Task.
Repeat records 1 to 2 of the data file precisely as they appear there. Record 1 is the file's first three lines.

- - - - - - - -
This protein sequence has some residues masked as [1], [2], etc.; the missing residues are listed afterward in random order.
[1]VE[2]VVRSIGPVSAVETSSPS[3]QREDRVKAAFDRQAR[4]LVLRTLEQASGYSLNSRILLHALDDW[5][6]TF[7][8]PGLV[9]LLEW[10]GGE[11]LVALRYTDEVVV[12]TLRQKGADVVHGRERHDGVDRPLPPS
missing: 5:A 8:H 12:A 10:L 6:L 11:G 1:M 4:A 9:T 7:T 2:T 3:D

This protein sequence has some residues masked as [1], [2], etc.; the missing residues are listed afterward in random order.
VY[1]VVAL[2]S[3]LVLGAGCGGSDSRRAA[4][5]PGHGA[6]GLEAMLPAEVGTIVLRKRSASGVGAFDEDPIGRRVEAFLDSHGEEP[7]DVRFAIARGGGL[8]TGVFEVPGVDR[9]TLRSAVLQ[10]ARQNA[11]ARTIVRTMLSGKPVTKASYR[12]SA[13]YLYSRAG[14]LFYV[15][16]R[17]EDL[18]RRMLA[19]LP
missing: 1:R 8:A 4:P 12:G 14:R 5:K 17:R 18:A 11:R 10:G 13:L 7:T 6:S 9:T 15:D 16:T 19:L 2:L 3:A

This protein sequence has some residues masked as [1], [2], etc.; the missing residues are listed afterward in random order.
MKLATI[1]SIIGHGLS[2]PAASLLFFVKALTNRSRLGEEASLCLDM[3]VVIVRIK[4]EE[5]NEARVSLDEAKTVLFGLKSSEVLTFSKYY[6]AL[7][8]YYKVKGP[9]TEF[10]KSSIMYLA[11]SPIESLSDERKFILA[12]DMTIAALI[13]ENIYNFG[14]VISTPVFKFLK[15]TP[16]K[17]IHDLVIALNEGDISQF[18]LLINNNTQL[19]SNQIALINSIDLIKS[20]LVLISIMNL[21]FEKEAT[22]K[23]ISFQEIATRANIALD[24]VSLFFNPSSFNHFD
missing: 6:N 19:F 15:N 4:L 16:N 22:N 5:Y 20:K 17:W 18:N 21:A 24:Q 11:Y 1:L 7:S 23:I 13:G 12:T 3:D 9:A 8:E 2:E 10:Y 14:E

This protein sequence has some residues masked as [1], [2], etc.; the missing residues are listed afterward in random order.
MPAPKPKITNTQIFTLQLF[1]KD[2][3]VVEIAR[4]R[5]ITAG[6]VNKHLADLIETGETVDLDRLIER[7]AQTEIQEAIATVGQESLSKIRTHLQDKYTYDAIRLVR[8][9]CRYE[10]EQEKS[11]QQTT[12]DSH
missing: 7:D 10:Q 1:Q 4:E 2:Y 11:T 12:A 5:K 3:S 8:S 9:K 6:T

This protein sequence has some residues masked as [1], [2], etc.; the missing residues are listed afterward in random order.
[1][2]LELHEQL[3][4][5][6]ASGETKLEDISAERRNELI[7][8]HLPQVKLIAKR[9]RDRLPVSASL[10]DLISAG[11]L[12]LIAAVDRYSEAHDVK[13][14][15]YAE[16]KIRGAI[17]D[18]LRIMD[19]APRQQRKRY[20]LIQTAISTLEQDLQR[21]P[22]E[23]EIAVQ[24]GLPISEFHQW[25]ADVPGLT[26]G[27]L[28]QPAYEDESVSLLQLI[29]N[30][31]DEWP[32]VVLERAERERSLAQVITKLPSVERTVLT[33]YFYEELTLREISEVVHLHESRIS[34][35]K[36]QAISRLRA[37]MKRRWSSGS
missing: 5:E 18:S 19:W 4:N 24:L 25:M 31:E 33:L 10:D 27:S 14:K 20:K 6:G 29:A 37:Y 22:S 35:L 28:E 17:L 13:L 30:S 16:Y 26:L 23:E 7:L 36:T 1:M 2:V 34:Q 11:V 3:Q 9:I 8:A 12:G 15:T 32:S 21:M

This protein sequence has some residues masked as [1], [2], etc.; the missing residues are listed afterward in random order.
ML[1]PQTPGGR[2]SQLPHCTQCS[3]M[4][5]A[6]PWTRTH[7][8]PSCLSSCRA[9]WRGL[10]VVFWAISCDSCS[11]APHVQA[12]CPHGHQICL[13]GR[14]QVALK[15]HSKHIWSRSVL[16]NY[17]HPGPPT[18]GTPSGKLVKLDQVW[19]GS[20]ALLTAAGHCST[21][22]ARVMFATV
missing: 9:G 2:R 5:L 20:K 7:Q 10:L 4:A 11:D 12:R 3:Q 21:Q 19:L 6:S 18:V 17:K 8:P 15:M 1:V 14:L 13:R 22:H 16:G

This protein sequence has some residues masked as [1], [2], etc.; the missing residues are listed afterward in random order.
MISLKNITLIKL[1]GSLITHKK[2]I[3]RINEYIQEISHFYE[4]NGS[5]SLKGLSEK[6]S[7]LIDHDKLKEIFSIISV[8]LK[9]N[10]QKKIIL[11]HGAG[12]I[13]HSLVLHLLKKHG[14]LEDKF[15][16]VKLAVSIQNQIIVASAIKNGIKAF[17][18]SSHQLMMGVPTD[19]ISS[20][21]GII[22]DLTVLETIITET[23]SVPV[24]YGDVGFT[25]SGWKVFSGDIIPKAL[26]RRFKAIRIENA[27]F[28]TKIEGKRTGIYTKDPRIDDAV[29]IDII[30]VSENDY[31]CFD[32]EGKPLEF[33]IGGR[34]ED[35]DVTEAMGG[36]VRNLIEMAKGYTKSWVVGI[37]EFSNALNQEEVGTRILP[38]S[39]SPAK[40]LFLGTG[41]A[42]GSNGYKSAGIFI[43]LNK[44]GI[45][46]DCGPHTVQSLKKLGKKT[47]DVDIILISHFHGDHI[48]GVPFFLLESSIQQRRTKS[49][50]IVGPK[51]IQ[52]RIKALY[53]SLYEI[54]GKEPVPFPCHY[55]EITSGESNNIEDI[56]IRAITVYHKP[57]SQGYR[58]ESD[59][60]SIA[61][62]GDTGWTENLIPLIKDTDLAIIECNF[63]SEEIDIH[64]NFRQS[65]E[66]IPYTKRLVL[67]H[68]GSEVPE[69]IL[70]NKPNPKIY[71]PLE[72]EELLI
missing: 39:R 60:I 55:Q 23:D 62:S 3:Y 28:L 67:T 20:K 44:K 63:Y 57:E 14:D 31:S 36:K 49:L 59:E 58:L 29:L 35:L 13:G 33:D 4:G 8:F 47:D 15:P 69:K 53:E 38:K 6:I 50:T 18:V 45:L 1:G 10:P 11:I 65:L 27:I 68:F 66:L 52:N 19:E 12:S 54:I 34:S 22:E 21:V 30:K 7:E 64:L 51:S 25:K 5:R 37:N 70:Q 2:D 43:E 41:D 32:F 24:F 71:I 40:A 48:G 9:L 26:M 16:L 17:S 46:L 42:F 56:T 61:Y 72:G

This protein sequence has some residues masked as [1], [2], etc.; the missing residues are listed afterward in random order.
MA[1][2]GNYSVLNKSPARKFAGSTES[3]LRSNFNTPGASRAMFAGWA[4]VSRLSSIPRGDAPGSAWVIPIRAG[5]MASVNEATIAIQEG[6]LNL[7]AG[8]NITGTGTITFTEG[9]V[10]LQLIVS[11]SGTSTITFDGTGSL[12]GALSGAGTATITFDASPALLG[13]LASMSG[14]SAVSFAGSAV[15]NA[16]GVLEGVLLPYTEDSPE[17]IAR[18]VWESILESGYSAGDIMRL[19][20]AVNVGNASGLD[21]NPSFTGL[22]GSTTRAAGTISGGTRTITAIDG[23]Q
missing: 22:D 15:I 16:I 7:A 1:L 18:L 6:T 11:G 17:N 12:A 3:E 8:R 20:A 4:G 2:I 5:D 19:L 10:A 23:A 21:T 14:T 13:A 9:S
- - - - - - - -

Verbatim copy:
This protein sequence has some residues masked as [1], [2], etc.; the missing residues are listed afterward in random order.
[1]VE[2]VVRSIGPVSAVETSSPS[3]QREDRVKAAFDRQAR[4]LVLRTLEQASGYSLNSRILLHALDDW[5][6]TF[7][8]PGLV[9]LLEW[10]GGE[11]LVALRYTDEVVV[12]TLRQKGADVVHGRERHDGVDRPLPPS
missing: 5:A 8:H 12:A 10:L 6:L 11:G 1:M 4:A 9:T 7:T 2:T 3:D

This protein sequence has some residues masked as [1], [2], etc.; the missing residues are listed afterward in random order.
VY[1]VVAL[2]S[3]LVLGAGCGGSDSRRAA[4][5]PGHGA[6]GLEAMLPAEVGTIVLRKRSASGVGAFDEDPIGRRVEAFLDSHGEEP[7]DVRFAIARGGGL[8]TGVFEVPGVDR[9]TLRSAVLQ[10]ARQNA[11]ARTIVRTMLSGKPVTKASYR[12]SA[13]YLYSRAG[14]LFYV[15][16]R[17]EDL[18]RRMLA[19]LP
missing: 1:R 8:A 4:P 12:G 14:R 5:K 17:R 18:A 11:R 10:G 13:L 7:T 6:S 9:T 15:D 16:T 19:L 2:L 3:A